SpaceX’s ultimate mission is to develop a Starship fleet that will enable humanity to build the first settlement on Mars. The aerospace company became a Starlink satellite internet provider in hopes of obtaining enough customers to fund its space program long-term. However, SpaceX will not see profit from its Starlink division soon, the company is investing millions to deploy its satellite constellation and is losing a good amount of cash because its selling its Starlink dish at a much lower price than what it costs to make. The dish is a phased-array antenna that features technology 'more advanced than what is on fighter jets.' According to SpaceX President Gwynne Shotwell, the company has “made great progress on reducing the cost.” Initially, Each dish would cost SpaceX $3,000 USD to manufacture, Shotwell said they reduced the manufacturing cost to around $1,500 USD. Starlink customers only pay $499 USD for the dish and Wi-Fi router to access the service which is priced at $99 USD per month. The company is losing $1,000 for every Starlink dish sold.
SpaceX founder Elon Musk said in February that “SpaceX needs to pass through a deep chasm of negative cash flow over the next year or so to make Starlink financially viable. Every new satellite constellation in history has gone bankrupt. We hope to be the first that does not,” he stated. Musk says that if Starlink is successful, it could generate $30 billion in revenue annually, which is ten times more than what SpaceX’s launch services generate at $3 billion. To achieve that profit, SpaceX would have to obtain approximately 25 million Starlink internet subscribers at $99 USD per month. Starlink broadband service customers will be supporting SpaceX’s long-term goal to make life multiplanetary.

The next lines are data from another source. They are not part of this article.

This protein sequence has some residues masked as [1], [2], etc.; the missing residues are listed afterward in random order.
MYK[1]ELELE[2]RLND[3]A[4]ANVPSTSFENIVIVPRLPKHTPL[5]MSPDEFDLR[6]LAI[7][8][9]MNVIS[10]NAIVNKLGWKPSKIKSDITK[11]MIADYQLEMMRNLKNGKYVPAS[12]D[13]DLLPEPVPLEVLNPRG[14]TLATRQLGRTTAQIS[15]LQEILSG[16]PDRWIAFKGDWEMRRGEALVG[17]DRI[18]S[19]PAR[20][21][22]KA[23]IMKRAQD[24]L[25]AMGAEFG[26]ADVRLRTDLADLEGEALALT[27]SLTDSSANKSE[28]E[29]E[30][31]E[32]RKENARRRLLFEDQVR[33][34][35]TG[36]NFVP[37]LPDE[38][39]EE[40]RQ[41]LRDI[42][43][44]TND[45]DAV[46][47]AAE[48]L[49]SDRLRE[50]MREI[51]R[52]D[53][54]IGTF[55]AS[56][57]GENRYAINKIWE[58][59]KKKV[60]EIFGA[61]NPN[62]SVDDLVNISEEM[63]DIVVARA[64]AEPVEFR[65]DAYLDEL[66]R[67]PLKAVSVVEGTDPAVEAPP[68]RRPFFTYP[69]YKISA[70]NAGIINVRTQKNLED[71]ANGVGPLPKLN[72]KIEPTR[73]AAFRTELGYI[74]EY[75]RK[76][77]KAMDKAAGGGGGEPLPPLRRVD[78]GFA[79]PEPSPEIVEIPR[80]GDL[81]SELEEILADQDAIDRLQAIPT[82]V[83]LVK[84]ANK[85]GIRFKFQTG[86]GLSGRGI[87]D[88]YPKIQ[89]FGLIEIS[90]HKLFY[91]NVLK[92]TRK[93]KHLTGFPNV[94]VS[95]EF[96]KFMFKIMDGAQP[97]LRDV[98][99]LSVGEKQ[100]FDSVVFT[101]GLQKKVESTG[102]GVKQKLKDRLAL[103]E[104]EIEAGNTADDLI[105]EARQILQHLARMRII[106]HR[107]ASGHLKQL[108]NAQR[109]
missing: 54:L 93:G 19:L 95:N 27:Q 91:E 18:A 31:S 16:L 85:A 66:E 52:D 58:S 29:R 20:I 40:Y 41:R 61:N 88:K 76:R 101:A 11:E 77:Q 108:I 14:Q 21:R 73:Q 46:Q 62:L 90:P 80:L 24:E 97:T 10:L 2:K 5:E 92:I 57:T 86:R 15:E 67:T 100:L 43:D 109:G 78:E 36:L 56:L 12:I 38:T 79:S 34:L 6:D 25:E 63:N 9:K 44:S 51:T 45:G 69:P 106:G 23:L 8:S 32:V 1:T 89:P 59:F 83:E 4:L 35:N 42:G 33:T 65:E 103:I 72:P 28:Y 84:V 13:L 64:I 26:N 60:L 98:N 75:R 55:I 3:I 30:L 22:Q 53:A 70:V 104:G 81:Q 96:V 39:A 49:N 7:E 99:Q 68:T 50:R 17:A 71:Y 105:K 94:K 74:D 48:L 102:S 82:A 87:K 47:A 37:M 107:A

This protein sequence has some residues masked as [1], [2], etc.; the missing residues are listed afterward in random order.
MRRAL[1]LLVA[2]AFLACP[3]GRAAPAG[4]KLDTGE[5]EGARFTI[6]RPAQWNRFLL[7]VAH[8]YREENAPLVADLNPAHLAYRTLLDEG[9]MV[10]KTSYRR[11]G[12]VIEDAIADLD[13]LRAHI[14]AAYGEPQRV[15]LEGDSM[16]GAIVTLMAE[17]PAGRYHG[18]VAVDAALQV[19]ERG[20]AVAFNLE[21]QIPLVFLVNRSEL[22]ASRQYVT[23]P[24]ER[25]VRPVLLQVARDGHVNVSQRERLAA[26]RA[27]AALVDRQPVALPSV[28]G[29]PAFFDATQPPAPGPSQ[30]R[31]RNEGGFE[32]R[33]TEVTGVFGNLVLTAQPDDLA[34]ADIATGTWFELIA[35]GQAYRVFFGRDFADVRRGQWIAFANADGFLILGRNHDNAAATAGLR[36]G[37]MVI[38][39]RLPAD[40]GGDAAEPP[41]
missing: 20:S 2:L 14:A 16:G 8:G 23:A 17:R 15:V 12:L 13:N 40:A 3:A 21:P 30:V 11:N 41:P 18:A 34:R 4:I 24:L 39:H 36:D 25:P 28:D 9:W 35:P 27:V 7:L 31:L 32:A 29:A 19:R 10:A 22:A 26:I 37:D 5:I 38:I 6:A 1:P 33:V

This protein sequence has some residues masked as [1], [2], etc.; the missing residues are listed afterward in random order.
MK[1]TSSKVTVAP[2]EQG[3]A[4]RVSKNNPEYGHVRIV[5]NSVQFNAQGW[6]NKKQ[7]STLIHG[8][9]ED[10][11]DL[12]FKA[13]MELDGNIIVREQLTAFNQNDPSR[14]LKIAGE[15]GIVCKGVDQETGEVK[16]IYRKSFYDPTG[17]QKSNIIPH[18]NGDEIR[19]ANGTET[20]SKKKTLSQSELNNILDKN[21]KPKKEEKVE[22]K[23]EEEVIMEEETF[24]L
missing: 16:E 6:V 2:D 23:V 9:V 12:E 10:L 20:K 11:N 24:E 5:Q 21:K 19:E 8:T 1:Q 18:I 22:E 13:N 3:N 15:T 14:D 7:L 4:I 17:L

SpaceX aims to connect rural communities in the United States, places where traditional internet services cannot offer reliable service. Shotwell says SpaceX will “serve every rural household in the United States” –that’s “roughly 60 million people.” To date, the company operates approximately 1,443 satellites in orbit out of over 12,000 it plans to launch. The company expects to achieve near-global internet coverage by the end of this year, though, Shotwell says that SpaceX still has “a lot of work to do to make the network reliable.” Service reliability will come after thousands of satellites orbit Earth. Currently, the company launches clusters of 60 satellites atop previously-flown Falcon 9 rocket boosters per mission. Reusing the boosters is saving the company cash. In the future, SpaceX plans to launch up to 400 satellites per mission atop Starship, its next-generation launch vehicle that is currently under development in South Texas. Starship will help speed up the process to build a reliable Starlink constellation.
All Images Source: SpaceX
About the Author
Evelyn J. Arevalo joined Tesmanian in 2019 to cover news as a Space Journalist and SpaceX Starbase Texas Correspondent. Evelyn is specialized in rocketry and space exploration. The main topics she covers are SpaceX and NASA.